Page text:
We pulled up next to man who was feeding his horse. Julian immediately recognized him as Bob Dart. He greeted us with the kind of smile and country demeanor that makes you know you’re in for some good conversation.
He told us to meet him at one of their cabins. This is where I met Dixie. I had been in e-mail communication with Dixie giving her permission to use my videos on her new website, IllinoisOzarks.com. She was just as easy to talk to as her husband.
Bob built a campfire and Julian, Dixie, Bob, and I set around talking as Sean filmed away. Soon we were being invited inside for some great meatloaf and a full supper. Yum! Two hours later I was saying my goodbyes as Julian and Sean settled in for the night.
NEXT DAY: LOST & BEER CANS
I had arrived about 20 minutes before our meet up time the next day and got out to check the waterfalls and to see how well they were flowing. I made my way to the edge of Burden Falls and saw beer cans and their cardboard case at the bottom of the falls. Arrggh!!
This wouldn’t do, so I made my way down and climbed over slippery rocks to collect the litter. As I got back to the top I received a call from Julian saying that they were lost. I tried to direct them in and then told them I would meet them near the town of Eddyville. As I was driving there, we passed each other and I asked them in a southern drawl, “You city folks lost.”
SLIPPING & SLIDING AS WINTER RETURNS
The warmer temperatures of the day before were just a memory as the temps plummeted overnight into the 30’s. High winds were now blowing through the forest, but down in the valley of Burden Falls we were protected from the cold breezes.
Today, they were filming walking scenes of me and some more footage of me taking photos. We made our way down the slick rocks, and Sean tried to balance a $16,000 camera over rocky surfaces. It was amazing to see just how agile and capable he was with lugging around that huge camera.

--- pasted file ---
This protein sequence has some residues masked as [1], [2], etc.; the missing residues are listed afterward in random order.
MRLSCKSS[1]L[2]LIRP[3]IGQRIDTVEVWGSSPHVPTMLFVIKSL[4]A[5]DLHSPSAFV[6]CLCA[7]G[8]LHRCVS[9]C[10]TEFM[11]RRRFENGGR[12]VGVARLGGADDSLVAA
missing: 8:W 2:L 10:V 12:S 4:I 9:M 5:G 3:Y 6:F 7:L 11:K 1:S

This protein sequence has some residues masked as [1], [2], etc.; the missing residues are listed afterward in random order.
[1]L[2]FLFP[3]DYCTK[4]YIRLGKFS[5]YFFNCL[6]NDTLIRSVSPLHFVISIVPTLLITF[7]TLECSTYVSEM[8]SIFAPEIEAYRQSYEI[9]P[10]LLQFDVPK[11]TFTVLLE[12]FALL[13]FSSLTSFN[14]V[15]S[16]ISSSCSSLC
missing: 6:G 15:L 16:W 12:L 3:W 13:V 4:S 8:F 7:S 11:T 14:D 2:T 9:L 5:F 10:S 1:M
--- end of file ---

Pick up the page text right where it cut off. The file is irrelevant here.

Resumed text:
NOW IT’S TIME TO EAT
We filmed near the bottom to put the waterfall in full perspective and within about an hour and half we were done. They had enough probably to do a 30 minute segment, but it would be edited to less than 3 minutes.
After filming we headed to Marion and ate at 17th Street Bar & Grill. This for me was probably one of the best aspects of the two days, just getting to set down and talk to these great guys about what they do, their families, and their interests.
Julian owns and operates a business called Old Havana Foods, which is a gourmet, all natural ingredients, Cuban food. This has been a passion of his for over seven years and I loved to hear him talk about what is going great for his business and what could be done better.
Sean is a cameraman veteran, who worked for CNN for several years and then came back to where is family is in Chicago to work for WGN. Found out that he loves the rush and excitement of chasing stories down in Chicago. His camera still smelled from a massive fire in Chicago, just the day before he came down to Southern Illinois.
These two guys are some of the best people you can meet and it was honor and my pleasure to work with this professional crew. Over the years, Julian has focused a lot on our part of Illinois, with segments featuring hiking, biking, canoeing, and several great places to stay.
I personally cannot express my gratitude for them showing an interest in what a small town country boy does for enjoyment. Julian has given me confidence that what I do has significance and that others are interested in Downstate Illinois.
THANKS JULIAN, SEAN, & WGN!